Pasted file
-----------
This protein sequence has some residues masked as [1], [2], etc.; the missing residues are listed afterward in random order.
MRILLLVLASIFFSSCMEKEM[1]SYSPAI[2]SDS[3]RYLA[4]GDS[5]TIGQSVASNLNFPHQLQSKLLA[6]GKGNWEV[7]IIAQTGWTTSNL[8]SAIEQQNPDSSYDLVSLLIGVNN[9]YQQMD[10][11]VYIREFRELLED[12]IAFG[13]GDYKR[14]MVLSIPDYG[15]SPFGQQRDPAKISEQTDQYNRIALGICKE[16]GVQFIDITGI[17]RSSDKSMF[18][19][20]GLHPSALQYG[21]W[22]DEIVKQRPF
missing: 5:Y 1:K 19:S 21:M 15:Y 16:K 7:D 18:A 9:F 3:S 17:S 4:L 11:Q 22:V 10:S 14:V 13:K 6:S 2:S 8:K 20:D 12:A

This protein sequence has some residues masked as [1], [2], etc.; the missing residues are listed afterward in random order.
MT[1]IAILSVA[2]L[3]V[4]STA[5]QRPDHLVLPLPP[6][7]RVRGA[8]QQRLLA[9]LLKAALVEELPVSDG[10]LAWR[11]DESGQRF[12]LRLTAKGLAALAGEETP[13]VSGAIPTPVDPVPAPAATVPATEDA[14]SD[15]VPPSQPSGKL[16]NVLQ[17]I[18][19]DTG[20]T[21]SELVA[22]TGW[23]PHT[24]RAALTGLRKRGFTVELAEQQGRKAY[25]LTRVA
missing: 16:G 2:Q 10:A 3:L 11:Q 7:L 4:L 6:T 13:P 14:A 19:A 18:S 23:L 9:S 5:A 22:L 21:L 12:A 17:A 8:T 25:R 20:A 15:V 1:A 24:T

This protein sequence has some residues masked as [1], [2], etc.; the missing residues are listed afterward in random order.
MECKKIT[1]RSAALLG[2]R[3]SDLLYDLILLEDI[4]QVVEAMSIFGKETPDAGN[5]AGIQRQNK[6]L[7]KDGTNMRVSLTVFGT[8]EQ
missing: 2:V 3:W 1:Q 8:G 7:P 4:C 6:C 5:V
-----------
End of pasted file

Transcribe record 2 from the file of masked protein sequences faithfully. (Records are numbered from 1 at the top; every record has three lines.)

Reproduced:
This protein sequence has some residues masked as [1], [2], etc.; the missing residues are listed afterward in random order.
MT[1]IAILSVA[2]L[3]V[4]STA[5]QRPDHLVLPLPP[6][7]RVRGA[8]QQRLLA[9]LLKAALVEELPVSDG[10]LAWR[11]DESGQRF[12]LRLTAKGLAALAGEETP[13]VSGAIPTPVDPVPAPAATVPATEDA[14]SD[15]VPPSQPSGKL[16]NVLQ[17]I[18][19]DTG[20]T[21]SELVA[22]TGW[23]PHT[24]RAALTGLRKRGFTVELAEQQGRKAY[25]LTRVA
missing: 16:G 2:Q 10:A 3:L 11:Q 7:L 4:L 6:T 13:P 14:A 19:A 18:S 23:L 9:S 5:A 22:L 21:L 12:A 17:A 8:T 25:R 20:A 15:V 1:A 24:T